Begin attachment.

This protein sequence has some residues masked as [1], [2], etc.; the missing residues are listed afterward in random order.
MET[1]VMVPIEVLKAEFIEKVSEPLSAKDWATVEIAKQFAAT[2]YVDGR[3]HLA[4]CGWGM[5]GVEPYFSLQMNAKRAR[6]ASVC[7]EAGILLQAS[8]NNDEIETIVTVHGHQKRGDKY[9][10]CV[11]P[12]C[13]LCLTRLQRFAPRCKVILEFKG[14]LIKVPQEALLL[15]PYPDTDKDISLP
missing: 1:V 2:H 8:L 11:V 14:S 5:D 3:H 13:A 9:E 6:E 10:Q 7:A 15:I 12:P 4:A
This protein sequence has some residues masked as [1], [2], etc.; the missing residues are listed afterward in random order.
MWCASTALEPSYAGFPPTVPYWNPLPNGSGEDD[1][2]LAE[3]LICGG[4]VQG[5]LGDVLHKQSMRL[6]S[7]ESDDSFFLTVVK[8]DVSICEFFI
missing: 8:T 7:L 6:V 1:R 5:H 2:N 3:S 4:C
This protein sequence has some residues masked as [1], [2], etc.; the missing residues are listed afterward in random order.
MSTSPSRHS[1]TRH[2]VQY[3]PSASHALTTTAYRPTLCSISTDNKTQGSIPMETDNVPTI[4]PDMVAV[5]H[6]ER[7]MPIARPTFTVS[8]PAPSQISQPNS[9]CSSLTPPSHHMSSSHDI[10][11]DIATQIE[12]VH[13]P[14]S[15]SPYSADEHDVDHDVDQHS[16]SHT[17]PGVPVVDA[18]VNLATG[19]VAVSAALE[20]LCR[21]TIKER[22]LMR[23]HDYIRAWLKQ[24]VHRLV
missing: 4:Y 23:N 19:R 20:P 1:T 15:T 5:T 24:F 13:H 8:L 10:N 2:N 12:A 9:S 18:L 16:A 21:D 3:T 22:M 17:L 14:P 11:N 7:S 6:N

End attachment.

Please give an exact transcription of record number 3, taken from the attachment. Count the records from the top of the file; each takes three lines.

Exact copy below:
This protein sequence has some residues masked as [1], [2], etc.; the missing residues are listed afterward in random order.
MSTSPSRHS[1]TRH[2]VQY[3]PSASHALTTTAYRPTLCSISTDNKTQGSIPMETDNVPTI[4]PDMVAV[5]H[6]ER[7]MPIARPTFTVS[8]PAPSQISQPNS[9]CSSLTPPSHHMSSSHDI[10][11]DIATQIE[12]VH[13]P[14]S[15]SPYSADEHDVDHDVDQHS[16]SHT[17]PGVPVVDA[18]VNLATG[19]VAVSAALE[20]LCR[21]TIKER[22]LMR[23]HDYIRAWLKQ[24]VHRLV
missing: 4:Y 23:N 19:R 20:P 1:T 15:T 5:T 24:F 13:H 8:L 10:N 2:N 12:A 9:S 18:L 16:A 21:D 3:T 22:M 17:L 14:P 11:N 7:S 6:N